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ERIC Number: ED535660
Record Type: Non-Journal
Publication Date: 2012
Pages: 11
Abstractor: ERIC
Reference Count: 17
Fostering First-Graders' Fluency with Basic Subtraction Combinations
Baroody, Arthur J.; Purpura, David J.; Eiland, Michael D.; Reid, Erin E.
Society for Research on Educational Effectiveness
Subtraction combinations are particularly challenging for children to learn (Kraner, 1980; Smith, 1921; see Cowan, 2003, for a review). This study examines whether the group of children receiving the "experimental subtraction-as-addition" training outperform the "control" group, which received training on a different reasoning strategy involving 8s or 9s, on both practiced and unpracticed subtraction combinations and (2) a group that receiving "unstructured subtraction practice" on at least the unpracticed subtraction items. A total of 75 first graders (6.1 to 7.6 years old, mean = 6.6) from five schools in two school districts serving a mid-sized mid-western community participated in the study. Regarding the delayed posttest results with the "practiced subtraction" combinations, the structured subtraction-as-addition group, which received supplemental subtraction instruction/practice, significantly outperformed the use-a-ten group, which received regular classroom subtraction instruction/practice. Moreover, as indicated by a small, but appreciable, effect size (Cohen, 1992), the structured subtraction group outgained the unstructured-practice group, which received supplemental subtraction practice but not training on how subtraction is related to addition. The unstructured practice group also significantly out performed the use-ten group. For the "subtraction combinations not practiced" by any group, the structured subtraction out gained the other groups at a marginally significant level and with a medium effect size indicative of instructional effectiveness (IES, 2011). The other groups did not differ on the unpracticed subtraction items. The pattern of these results provides evidence of the efficacy of the structured subtraction intervention. Although either structured "or" unstructured supplemental practice is more effective than typical classroom training in promoting fluency with practiced subtraction items, the structured training provided additional benefit over haphazard supplemental practice with such items. (Contains 3 tables.)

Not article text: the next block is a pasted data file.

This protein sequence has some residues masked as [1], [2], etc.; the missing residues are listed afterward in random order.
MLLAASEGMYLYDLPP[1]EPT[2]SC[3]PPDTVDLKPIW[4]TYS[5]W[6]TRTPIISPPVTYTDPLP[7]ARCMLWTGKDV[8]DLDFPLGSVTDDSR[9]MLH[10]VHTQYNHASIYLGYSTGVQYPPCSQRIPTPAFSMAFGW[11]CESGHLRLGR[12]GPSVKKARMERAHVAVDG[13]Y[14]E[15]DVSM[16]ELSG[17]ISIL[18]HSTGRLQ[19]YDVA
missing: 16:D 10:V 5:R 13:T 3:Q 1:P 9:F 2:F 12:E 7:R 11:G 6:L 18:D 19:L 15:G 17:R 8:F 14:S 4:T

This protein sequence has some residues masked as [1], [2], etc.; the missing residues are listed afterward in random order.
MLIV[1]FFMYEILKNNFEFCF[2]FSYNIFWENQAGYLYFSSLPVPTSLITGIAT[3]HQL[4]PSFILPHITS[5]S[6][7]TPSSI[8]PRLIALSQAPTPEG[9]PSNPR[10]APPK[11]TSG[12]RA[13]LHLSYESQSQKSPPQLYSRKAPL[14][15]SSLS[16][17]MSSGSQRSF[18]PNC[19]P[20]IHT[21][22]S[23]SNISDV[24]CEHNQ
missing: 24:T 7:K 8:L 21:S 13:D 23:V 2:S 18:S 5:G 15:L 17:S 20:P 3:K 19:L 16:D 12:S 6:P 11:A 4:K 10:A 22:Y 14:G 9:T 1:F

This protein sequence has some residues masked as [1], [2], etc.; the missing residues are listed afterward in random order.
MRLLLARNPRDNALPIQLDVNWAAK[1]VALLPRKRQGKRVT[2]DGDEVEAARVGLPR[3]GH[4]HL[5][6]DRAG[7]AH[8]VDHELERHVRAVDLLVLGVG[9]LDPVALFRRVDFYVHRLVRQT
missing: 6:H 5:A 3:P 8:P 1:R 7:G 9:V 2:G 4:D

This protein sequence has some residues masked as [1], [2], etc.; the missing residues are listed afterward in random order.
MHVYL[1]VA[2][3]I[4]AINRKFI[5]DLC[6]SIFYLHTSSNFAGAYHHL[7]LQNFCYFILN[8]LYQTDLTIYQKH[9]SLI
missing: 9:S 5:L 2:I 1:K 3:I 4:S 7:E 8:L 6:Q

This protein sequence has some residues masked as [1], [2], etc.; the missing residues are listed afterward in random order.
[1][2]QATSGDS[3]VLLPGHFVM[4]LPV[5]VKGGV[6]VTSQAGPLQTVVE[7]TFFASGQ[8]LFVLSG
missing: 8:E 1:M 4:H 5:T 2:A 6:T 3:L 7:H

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Publication Type: Reports - Research
Education Level: Elementary Education; Grade 1
Audience: N/A
Language: English
Sponsor: N/A
Authoring Institution: Society for Research on Educational Effectiveness (SREE)